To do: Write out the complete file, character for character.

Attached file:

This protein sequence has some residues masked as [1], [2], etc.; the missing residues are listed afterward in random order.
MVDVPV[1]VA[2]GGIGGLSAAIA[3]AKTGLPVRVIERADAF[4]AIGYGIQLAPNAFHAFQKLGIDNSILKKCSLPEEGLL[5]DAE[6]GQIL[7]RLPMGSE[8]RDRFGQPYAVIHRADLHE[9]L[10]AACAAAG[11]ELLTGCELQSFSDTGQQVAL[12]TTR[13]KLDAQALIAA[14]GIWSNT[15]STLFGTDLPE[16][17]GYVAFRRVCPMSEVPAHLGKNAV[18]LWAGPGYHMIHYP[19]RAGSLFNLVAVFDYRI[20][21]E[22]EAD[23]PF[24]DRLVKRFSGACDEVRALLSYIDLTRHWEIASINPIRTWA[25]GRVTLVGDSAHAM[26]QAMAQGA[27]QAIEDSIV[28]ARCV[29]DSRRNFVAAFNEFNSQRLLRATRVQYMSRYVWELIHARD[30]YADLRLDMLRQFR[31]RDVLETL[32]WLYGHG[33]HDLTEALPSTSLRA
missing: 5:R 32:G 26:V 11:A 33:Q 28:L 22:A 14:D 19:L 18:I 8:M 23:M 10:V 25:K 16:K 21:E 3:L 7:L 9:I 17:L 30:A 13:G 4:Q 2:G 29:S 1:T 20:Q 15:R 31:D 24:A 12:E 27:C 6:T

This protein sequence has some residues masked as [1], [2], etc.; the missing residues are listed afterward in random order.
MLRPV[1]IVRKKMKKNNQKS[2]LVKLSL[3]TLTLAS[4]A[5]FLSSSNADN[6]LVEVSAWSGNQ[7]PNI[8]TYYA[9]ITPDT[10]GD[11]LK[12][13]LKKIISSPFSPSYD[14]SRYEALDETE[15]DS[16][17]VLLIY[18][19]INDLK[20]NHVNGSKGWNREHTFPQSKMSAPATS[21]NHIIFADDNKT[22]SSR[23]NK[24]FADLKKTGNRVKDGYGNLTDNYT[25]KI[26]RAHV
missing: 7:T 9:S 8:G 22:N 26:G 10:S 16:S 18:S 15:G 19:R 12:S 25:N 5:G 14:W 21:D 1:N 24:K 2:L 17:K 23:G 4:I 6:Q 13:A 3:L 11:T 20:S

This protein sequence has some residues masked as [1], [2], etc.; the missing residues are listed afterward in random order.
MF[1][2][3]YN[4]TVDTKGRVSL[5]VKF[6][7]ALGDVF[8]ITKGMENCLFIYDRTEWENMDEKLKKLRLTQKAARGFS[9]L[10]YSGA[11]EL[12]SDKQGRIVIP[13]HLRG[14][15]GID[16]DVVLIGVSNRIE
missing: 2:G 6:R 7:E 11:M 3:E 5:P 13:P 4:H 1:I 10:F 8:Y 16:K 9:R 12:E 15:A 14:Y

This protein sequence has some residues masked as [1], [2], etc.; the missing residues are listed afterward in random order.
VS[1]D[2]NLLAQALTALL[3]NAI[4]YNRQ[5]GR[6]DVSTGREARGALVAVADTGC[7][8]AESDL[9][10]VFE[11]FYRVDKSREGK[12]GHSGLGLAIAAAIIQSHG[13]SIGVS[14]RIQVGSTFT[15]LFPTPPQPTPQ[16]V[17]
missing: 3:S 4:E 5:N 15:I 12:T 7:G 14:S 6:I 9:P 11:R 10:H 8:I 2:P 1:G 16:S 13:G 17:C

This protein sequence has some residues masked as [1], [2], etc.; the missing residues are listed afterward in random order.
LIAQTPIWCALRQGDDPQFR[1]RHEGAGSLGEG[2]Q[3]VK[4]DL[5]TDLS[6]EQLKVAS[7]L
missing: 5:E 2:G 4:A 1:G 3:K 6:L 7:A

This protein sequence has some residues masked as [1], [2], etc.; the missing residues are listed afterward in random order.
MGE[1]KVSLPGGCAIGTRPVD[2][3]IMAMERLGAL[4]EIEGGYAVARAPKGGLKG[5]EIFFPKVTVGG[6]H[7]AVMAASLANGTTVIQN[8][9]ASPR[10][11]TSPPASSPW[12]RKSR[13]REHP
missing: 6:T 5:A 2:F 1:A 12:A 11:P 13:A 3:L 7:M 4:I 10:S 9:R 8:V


This protein sequence has some residues masked as [1], [2], etc.; the missing residues are listed afterward in random order.
MVDVPV[1]VA[2]GGIGGLSAAIA[3]AKTGLPVRVIERADAF[4]AIGYGIQLAPNAFHAFQKLGIDNSILKKCSLPEEGLL[5]DAE[6]GQIL[7]RLPMGSE[8]RDRFGQPYAVIHRADLHE[9]L[10]AACAAAG[11]ELLTGCELQSFSDTGQQVAL[12]TTR[13]KLDAQALIAA[14]GIWSNT[15]STLFGTDLPE[16][17]GYVAFRRVCPMSEVPAHLGKNAV[18]LWAGPGYHMIHYP[19]RAGSLFNLVAVFDYRI[20][21]E[22]EAD[23]PF[24]DRLVKRFSGACDEVRALLSYIDLTRHWEIASINPIRTWA[25]GRVTLVGDSAHAM[26]QAMAQGA[27]QAIEDSIV[28]ARCV[29]DSRRNFVAAFNEFNSQRLLRATRVQYMSRYVWELIHARD[30]YADLRLDMLRQFR[31]RDVLETL[32]WLYGHG[33]HDLTEALPSTSLRA
missing: 5:R 32:G 26:V 11:A 33:Q 28:L 22:A 14:D 19:L 18:I 8:M 23:M 10:V 25:K 16:K 21:E 3:L 7:L 9:I 17:L 30:A 13:G 4:Q 2:G 29:S 1:T 20:Q 15:R 31:D 24:A 12:E 27:C 6:T

This protein sequence has some residues masked as [1], [2], etc.; the missing residues are listed afterward in random order.
MLRPV[1]IVRKKMKKNNQKS[2]LVKLSL[3]TLTLAS[4]A[5]FLSSSNADN[6]LVEVSAWSGNQ[7]PNI[8]TYYA[9]ITPDT[10]GD[11]LK[12][13]LKKIISSPFSPSYD[14]SRYEALDETE[15]DS[16][17]VLLIY[18][19]INDLK[20]NHVNGSKGWNREHTFPQSKMSAPATS[21]NHIIFADDNKT[22]SSR[23]NK[24]FADLKKTGNRVKDGYGNLTDNYT[25]KI[26]RAHV
missing: 7:T 9:S 8:G 22:N 26:G 10:S 16:S 18:S 15:G 19:R 12:S 25:N 5:G 14:W 21:D 1:N 24:K 2:L 17:K 23:G 4:I 6:Q 13:A 3:L 11:T 20:S

This protein sequence has some residues masked as [1], [2], etc.; the missing residues are listed afterward in random order.
MF[1][2][3]YN[4]TVDTKGRVSL[5]VKF[6][7]ALGDVF[8]ITKGMENCLFIYDRTEWENMDEKLKKLRLTQKAARGFS[9]L[10]YSGA[11]EL[12]SDKQGRIVIP[13]HLRG[14][15]GID[16]DVVLIGVSNRIE
missing: 2:G 6:R 7:E 11:M 3:E 5:P 13:P 4:H 1:I 10:F 8:Y 16:K 9:R 12:E 15:A 14:Y

This protein sequence has some residues masked as [1], [2], etc.; the missing residues are listed afterward in random order.
VS[1]D[2]NLLAQALTALL[3]NAI[4]YNRQ[5]GR[6]DVSTGREARGALVAVADTGC[7][8]AESDL[9][10]VFE[11]FYRVDKSREGK[12]GHSGLGLAIAAAIIQSHG[13]SIGVS[14]RIQVGSTFT[15]LFPTPPQPTPQ[16]V[17]
missing: 3:S 4:E 5:N 15:I 12:T 7:G 14:S 6:I 9:P 11:R 10:H 8:I 2:P 1:G 16:S 13:G 17:C

This protein sequence has some residues masked as [1], [2], etc.; the missing residues are listed afterward in random order.
LIAQTPIWCALRQGDDPQFR[1]RHEGAGSLGEG[2]Q[3]VK[4]DL[5]TDLS[6]EQLKVAS[7]L
missing: 5:E 2:G 4:A 1:G 3:K 6:L 7:A

This protein sequence has some residues masked as [1], [2], etc.; the missing residues are listed afterward in random order.
MGE[1]KVSLPGGCAIGTRPVD[2][3]IMAMERLGAL[4]EIEGGYAVARAPKGGLKG[5]EIFFPKVTVGG[6]H[7]AVMAASLANGTTVIQN[8][9]ASPR[10][11]TSPPASSPW[12]RKSR[13]REHP
missing: 6:T 5:A 2:F 1:A 12:A 11:P 13:A 3:L 7:M 4:I 10:S 9:R 8:V